The Beast of Norwich
Having trained the Beast in my own laboratory to carry out the tasks I wished him to perform, I set out with some trepidation, on an expedition to the City of Norwich where the monster had been rehoused.
My task was to train his new masters and to ensure he would carry out the tasks he was bred for. This monster was nearly twice the size of the usual animals that I had worked with before and he would test my skills as a trainer.
I met his new keepers in their laboratory where the creature now lives and we went through the software they would use to control the Beast (Agilent Masshunter and GERSTEL Maestro). With these programmes they could get the Beast completing the tasks they required him to perform.
The Beast can carry out all of the following separate tasks on his new masters’ samples:
- Move liquids and vials from one place to the other
- and Extract
He can perform these tasks tirelessly and without error.
The only questions remaining were – could he perform all of these tasks together and would he obey the commands of his new masters?
I translated his new keepers ideas from the page to the Beast, using the Maestro software. We pressed go and stood back to see whether we had the Beast trained well enough.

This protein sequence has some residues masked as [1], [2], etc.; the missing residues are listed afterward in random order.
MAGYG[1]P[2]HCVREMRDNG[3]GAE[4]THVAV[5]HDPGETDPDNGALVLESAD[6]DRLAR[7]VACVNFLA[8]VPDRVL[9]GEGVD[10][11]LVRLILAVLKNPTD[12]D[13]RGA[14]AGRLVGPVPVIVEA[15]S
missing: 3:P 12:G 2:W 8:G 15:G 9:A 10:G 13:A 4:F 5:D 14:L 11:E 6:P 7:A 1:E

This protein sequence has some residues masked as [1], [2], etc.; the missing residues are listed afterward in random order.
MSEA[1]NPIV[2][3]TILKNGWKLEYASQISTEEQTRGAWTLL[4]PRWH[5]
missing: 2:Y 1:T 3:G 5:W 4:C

As meek as a lamb, the Beast took each sample and with each one it carried out:
- A saponification
- A liquid-liquid extraction
- Evaporated of each extracts to dryness
- Derivatisation of the contents of the vial to give the final analysis solution
- It then injected this vital fluid into its own heart (an Agilent 7890 /5977 GC/MS)
The Beast was the affectionate name given to the largest Gerstel MPS2 dual rail robotic system Anatune had ever designed and built.
This fully automated analytical system performs repeated complex preparation and analysis of samples and generates high quality results that are good enough for inclusion in metabolomics data sets.
The Beast was equipped with a GERSTEL mVap (an evaporator using heat, vacuum and agitation), an mVorx (a high speed vortex mixer), a refrigerated tray (capable of temperatures as low as 1°C), an agitator (temperature controlled agitation) and a CF200 centrifuge.
The Beast’s new home is the John Innes Centre (JIC), Norwich, UK and he runs samples that are part of their on-going metabolomics studies.
There is only one Beast and so his new keepers at the JIC have kindly agreed to allow members of the public to visit and marvel at the tricks this animal has been trained to do.
To take advantage of this unique opportunity, call us on +44 (0) 1223 279210 or email firstname.lastname@example.org and we will be delighted to arrange a demonstration.